In Figure 11, we address the relationship between RF size and firing rate. This figure shows how rapidly the peak firing rate of each responsive pad decreased when the pads are rank ordered from most responsive (highest peak rate; left) to least responsive (lowest peak rate; right), in which each curve represents the average response across neurons with n = 1–12 responsive pads in the given SII region field. These graphs illustrate three points. First, although on average, the pads are not equally responsive across the RF, the decrease in firing rate across pads tends to be fairly mild, typically showing a ratio of <3 between most responsive pad and least responsive pad. Second, neurons with large RFs tend to have higher firing rates than neurons with small RFs, especially in the central and anterior fields. Third, the firing rates tend to be highest in the central field and lowest in the posterior field, although the differences are small.
We addressed whether the relative locations of the responsive pads are randomly distributed among the four digits by analyzing the positions of the two most responsive (highest peak firing rate) pads, determining whether they were on the same digit, adjacent digits, or nonadjacent digits. If the two most responsive pads are randomly distributed among the four stimulated digits, then the chance values are as follows: 2 of 11 = 0.18 for same digit; 4.5 of 11 = 0.41 for adjacent digits; and 4.5 of 11 = 0.41 for nonadjacent digits. The observed proportions in the three SII region fields are well above chance (posterior field, 0.30; central field, 0.29; anterior field, 0.33) for same digit, closer to chance (posterior field, 0.36; central field, 0.50; anterior field, 0.43) for adjacent digits, and well below chance (posterior field, 0.34; central field, 0.21; anterior field, 0.24) for nonadjacent digits. So at least for the central and anterior fields, the two most responsive pads tend to cluster within the same digit or on adjacent digits, suggesting that many neurons in the SII region serve an integrative function for stimuli contacting adjacent pads.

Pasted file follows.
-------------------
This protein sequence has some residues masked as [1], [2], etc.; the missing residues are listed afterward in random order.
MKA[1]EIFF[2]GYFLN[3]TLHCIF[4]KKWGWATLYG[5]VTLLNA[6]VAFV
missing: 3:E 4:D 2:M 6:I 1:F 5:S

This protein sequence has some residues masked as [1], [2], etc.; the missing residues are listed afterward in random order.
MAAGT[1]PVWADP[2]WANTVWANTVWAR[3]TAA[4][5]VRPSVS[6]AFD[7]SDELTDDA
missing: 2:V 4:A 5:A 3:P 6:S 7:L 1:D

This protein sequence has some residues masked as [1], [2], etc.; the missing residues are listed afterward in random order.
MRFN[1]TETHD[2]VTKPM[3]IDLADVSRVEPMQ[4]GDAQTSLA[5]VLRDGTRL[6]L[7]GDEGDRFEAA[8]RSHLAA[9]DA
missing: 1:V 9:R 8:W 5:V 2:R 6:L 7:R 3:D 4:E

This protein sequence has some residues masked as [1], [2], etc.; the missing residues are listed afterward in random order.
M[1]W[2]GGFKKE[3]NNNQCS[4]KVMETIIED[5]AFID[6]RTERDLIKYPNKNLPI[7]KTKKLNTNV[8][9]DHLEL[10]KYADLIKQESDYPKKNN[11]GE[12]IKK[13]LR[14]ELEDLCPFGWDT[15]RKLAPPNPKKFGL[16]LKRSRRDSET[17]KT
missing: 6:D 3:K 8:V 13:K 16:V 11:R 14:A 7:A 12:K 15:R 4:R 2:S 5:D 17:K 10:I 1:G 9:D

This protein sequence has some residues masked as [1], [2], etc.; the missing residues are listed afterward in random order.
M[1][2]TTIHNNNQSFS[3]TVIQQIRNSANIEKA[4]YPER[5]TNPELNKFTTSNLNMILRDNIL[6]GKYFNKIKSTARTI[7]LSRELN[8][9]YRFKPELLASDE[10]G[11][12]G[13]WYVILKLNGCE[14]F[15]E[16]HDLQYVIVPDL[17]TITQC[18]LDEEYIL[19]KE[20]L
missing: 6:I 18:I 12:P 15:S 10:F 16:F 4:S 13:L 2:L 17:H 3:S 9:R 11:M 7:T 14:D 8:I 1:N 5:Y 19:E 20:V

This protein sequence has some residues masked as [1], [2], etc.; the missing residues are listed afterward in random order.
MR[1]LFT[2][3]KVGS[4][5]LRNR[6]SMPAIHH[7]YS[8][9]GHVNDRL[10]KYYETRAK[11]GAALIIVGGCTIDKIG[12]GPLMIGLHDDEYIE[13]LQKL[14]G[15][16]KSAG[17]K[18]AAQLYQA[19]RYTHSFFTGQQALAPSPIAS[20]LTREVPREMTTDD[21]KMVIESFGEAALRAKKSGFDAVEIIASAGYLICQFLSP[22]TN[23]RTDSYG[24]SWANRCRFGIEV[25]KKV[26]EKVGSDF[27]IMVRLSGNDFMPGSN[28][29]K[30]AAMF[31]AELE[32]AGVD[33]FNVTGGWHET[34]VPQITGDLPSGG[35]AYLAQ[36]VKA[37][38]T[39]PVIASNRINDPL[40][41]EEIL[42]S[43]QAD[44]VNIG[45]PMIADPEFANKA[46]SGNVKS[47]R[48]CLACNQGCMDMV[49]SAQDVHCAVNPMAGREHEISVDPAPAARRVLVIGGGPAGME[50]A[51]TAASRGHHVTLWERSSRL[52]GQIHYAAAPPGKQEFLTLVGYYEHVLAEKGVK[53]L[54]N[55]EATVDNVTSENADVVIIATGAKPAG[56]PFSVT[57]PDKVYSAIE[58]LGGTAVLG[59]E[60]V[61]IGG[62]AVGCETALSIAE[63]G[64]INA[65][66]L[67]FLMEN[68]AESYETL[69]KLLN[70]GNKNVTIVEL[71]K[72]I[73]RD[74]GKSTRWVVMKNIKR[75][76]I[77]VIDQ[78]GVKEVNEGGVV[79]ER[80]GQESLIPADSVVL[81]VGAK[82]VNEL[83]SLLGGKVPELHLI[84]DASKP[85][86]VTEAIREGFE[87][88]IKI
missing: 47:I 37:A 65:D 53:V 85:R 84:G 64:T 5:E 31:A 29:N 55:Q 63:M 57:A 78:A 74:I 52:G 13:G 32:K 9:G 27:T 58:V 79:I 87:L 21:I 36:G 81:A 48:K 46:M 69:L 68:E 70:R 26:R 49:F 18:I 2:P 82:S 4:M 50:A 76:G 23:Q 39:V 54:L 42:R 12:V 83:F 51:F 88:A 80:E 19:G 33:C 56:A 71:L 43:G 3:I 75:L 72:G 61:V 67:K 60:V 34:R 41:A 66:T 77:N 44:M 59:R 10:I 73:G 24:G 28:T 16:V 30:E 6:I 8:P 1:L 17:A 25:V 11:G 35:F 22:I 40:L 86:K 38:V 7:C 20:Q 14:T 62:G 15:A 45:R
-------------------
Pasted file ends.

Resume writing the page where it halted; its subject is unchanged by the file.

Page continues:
To further address how the responsive pads are distributed within and across separate digits, we next asked whether the RFs of neurons with multiple responsive pads were contiguous. An RF is defined as contiguous if all responsive pads are interconnected (within the 3 × 4 grid of stimulated pads) such that no pad or group of pads is separated from the remaining group or groups by spatially intervening unresponsive pads. Chance was calculated with separate simulations based on a random distribution of n = 2–12 responsive pads throughout the 12 stimulated pads. For most values of n responsive pads, a greater proportion of neurons were contiguous than expected by chance, indicating that the pads in these RFs are not distributed randomly within the hand (Fig. 12). Nonetheless, as inspection of Figures 2, 5, 7, and 8 illustrates, a substantial proportion of the RFs were not contiguous. The results were similar for the central and anterior field neurons, with the posterior field neurons showing less contiguity than the other two fields at small RF sizes.